May 1, 2017 News · Press Releases and Announcements

News Virginian: Virginia Democratic chair said Trump victory awakened her party


by Christina Freundlich

By BOB STUART

WAYNESBORO -- The election of Donald Trump as president and his first 100 days in office have jolted Democrats across Virginia and the country, the chairwoman of the Virginia Democratic Party says.

“It’s given us a new awakening,’’ said Susan Swecker, who said membership in local Virginia Democratic committees is burgeoning and said there is a surge in the number of Democratic candidates filing for fall Virginia House of Delegates and Senate races.

“I’ve never seen more enthusiasm and interest in House of Delegates races,’’ Swecker said.

While Trump has attempted in his first 100 days to fulfill campaign promises by defunding the Environmental Protection Agency and replacing ObamaCare, his budget proposal has gone further.

Swecker said the potential impact of the Trump budget is felt everywhere. The Trump budget cuts could affect Amtrak service in the Shenandoah Valley, funding for Shenandoah Valley Regional Airport and other agencies.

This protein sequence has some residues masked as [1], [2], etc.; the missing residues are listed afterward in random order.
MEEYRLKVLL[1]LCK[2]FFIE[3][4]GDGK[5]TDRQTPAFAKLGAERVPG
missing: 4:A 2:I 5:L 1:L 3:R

“He is gutting the Appalachian Regional Commission,’’ she said of the federal agency that promotes  economic development growth in several northern and southern states, including Virginia.

“What is in there for hardworking Virginians?’’ Swecker asked of the Trump federal budget proposal.

Swecker said as a Democrat, she has yet to fully come to terms with last November’s defeat of Democratic presidential candidate Hillary Clinton. But Clinton won a resounding victory in Virginia over Trump.

And Swecker said the message from Democrats about Virginia is “we are open for business and for hardworking families.”

One of the other messages for Virginians and Americans regarding Trump “is that elections have consequences.”

The wakeup call administered by Clinton’s defeat has fueled Democratic Party membership across the commonwealth. So many people have become Democrats in rural Wythe County since last fall that the party had to move to new quarters. Other rural and urban communities are attracting new Democratic members.

“It is up to us to keep the public engaged and deliver the right message,’’ Swecker said. That message includes in part jobs for all.

To read the rest of the article, visit the News Virginian website.

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